Picture Books

This lesson uses two picture books; The Two Bullies by Junko Morimoto and A Bad Case of Stripes by David Shannon.

Eastern Connecticut State University Lesson Plan Format

    Grade Level: 4th        Date of lesson sometime during October

Length of Lesson: 1 hour

Content Standards: CCSS.ELA-Literacy.RL.4.9 (Compare and contrast the treatment of similar themes and topics (e.g., opposition of good and evil) and patterns of events (e.g., the quest) in stories, myths, and traditional literature from different cultures.CCSS.ELA-Literacy.RL.4.2 (Determine a theme of a story, drama, or poem from details in the text; summarize the text.)

Prior Knowledge/Connections: This lesson is to be conducted during Bullying Prevention Month (October), after the students have had discussions regarding bullying and the effects it has on its victims, as well as the bullies themselves. Students will have knowledge of the dictionary definition of bully(ing), as well as their own definitions (personally and decided on as a class).

Student Learning Objective(s): Students will use technology to identify their definition/characteristics of a bully. Students will also use two stories to make connections to their own lives/experiences, in regards to bullying, as well as identify specific feelings associated with bullies/bullying experiences.

Vocabulary: Bully: a blustering, quarrelsome, overbearing person who habitually badgers and intimidates smaller or weaker people

Assessment-Essential Key Question: In both stories, the characters embark on a journey. Are they just physical journeys or does it go deeper (to the emotional/internal level)? Use this information to think about your own life. Can you make any connections to any of the characters and to your life experiences? (ex: Were you ever teased for liking something others thought was weird, such as lima beans?) Have you ever changed something about yourself to “fit in?” Was it a good choice?

Materials/Resources: 3 (or more) copies of The Two Bullies (Junko Morimoto) and A Bad Case of Stripes (David Shannon).

Technological resources: Computers with internet connection.

Learning Activities:

            Instructional Strategies: First, have an introductory discussion about bullying in general, asking questions about what they think a bully is and see if they can give examples of bullying. Second, give a brief (1 to 2 sentence) summary of each book (without giving away specific details).
            Grouping Strategies: Begin lesson as a whole group, then have students break into a few small groups (4 to 5 in each group). Students will be grouped with others they will feel comfortable with (I want them comfortable enough to maybe share some personal experiences).

 and engage in a “conversation” with it, where the character acts like a bully. Have a discussion with the students after about what it feels like to be teased by a bully and what might it feel like to be the person doing the bullying. Introduce the two texts that will be read and give brief summaries (1 to 2 sentences) to prep their discussions.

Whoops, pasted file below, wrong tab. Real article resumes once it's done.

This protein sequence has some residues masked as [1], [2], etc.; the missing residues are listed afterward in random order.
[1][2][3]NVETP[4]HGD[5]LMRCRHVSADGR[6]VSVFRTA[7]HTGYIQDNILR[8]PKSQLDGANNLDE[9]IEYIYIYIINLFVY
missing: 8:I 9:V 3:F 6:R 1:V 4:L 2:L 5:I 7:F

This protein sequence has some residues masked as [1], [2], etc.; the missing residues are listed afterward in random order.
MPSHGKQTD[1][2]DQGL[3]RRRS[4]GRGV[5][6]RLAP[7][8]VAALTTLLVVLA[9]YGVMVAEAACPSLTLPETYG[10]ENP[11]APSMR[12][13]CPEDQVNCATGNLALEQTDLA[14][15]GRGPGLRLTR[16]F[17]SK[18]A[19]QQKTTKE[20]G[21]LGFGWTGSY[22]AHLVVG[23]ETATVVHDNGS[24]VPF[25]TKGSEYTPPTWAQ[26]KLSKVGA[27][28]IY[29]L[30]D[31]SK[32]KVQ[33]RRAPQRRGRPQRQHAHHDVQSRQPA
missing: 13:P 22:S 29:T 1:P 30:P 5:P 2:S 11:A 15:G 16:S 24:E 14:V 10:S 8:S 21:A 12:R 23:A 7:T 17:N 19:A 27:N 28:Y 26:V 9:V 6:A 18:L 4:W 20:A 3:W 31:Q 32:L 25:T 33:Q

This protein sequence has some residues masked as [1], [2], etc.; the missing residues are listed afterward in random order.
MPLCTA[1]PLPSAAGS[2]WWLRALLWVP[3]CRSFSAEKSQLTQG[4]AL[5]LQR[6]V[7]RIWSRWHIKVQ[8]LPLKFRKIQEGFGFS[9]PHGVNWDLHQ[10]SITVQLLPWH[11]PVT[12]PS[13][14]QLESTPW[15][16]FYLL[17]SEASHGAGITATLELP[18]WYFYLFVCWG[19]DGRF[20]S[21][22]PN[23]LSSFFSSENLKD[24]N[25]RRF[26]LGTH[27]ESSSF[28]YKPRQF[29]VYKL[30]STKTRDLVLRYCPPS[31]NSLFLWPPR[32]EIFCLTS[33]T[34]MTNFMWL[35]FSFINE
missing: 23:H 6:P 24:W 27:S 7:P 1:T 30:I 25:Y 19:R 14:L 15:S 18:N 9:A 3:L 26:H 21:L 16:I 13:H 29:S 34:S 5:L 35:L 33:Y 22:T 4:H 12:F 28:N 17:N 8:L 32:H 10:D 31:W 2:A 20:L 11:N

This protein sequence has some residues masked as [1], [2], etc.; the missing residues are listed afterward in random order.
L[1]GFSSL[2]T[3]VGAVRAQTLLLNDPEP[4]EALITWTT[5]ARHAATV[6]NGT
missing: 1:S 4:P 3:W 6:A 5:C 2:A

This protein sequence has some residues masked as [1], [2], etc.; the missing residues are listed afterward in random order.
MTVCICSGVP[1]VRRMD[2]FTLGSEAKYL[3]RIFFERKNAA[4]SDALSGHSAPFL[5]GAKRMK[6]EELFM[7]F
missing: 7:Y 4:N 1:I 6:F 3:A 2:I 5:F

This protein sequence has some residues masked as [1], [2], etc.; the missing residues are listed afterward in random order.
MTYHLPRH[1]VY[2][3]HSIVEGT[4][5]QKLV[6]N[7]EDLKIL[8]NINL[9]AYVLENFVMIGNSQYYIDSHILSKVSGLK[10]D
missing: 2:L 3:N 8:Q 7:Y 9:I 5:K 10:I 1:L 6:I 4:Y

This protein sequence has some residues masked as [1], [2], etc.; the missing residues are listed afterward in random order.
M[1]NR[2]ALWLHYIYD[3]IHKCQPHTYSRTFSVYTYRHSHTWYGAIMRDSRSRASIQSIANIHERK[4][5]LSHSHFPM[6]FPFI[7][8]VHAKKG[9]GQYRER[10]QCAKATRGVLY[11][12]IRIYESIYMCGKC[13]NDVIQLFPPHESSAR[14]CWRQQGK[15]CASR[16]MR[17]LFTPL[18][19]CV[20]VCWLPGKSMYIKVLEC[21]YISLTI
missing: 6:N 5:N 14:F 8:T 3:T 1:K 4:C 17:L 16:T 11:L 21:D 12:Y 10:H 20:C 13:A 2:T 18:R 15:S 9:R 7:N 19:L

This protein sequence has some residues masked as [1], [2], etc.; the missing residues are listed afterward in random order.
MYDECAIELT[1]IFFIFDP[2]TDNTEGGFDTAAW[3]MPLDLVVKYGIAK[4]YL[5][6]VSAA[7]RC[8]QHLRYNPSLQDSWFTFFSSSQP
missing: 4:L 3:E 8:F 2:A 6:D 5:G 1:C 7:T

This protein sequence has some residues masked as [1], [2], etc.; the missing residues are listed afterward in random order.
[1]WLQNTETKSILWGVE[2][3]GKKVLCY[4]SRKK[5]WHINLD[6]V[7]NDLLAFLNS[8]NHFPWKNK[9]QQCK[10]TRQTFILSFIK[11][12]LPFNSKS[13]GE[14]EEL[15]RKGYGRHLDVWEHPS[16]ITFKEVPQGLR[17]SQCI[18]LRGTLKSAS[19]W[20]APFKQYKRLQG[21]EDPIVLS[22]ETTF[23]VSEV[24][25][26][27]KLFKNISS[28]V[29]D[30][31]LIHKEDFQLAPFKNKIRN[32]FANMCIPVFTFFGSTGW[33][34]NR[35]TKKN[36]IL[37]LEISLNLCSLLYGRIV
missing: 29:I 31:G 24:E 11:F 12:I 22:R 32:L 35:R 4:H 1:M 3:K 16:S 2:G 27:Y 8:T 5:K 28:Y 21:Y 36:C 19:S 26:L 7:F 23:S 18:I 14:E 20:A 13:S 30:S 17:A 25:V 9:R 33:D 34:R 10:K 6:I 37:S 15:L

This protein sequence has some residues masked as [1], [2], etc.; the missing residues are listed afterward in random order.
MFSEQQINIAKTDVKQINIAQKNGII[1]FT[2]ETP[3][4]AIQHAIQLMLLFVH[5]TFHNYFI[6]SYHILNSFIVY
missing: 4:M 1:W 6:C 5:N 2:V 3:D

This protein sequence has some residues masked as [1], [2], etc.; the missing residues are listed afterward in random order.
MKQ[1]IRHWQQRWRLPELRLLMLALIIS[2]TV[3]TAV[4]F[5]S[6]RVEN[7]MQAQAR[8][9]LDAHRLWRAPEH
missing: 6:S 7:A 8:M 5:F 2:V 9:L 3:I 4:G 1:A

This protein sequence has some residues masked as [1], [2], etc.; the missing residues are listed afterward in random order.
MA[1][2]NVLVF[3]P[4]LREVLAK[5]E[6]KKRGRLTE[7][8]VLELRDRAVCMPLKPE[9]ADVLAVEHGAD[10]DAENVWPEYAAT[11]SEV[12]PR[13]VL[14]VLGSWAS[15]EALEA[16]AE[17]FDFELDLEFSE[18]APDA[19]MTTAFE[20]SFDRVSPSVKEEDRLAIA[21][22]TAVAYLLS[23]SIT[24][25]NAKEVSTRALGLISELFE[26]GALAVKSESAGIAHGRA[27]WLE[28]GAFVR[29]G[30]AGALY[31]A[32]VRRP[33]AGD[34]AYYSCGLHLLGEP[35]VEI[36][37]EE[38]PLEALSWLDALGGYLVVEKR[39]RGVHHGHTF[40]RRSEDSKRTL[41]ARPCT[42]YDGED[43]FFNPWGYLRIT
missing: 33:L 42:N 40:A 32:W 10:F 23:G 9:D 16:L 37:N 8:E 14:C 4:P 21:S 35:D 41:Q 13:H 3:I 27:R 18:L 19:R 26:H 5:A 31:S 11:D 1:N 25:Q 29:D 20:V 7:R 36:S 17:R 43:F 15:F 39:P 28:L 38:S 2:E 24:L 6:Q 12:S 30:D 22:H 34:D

Lesson Procedures:
·         Read one of the picture books aloud to the class, pausing to draw attention to certain parts of the story that will encourage discussion in their groups.
·         Divide the students into small groups and give each group a copy of both books. In their small groups, they will read the other book (the one not read aloud to the class).
·         In their small groups, they will discuss each story and make connections between the two. Prompting questions will be given if needed. (Was there just one bully? Who was being bullied? What could have been done to change the situation?)
·         Students will then be encouraged to think of their own lives and experiences. Using the texts, they should try to make connections to experiences they’ve had. While discussing these in their groups, they will be keeping track of specific descriptive words that are used frequently to describe bullies/bullying situations.
·         Once they’ve finished their discussions, students will work as a group to create a Tagxedo and/or Glogster using the information they’ve collected. For the Tagxedo, they can use any words/phrases that they think describes a bully or a bullying situation. For the Glogster, they can do the same, as well as add pictures and other words that relate to specific personal situations that were shared in the group.

Closure: Students will have the opportunity to share their creations and briefly talk about why they chose specifics for their Tagxedo/Glogster. Any student who would like to share a personal story will have the chance at this time. The lesson will close with a brief discussion about the feelings that are elicited by bullies and the situations associated with them.

Intervention: Students who require accommodations will be given a list of questions (prompting their thinking) if needed. They may also be put in a group with students who will encourage participation.

Enrichment: These students may create a short story/picture book of their own that retells an experience they had that connects to one of the stories read in class. They may create their book by hand or using technology.


*Common Core State Standards Initiative (English Language Arts Standards Grade 4)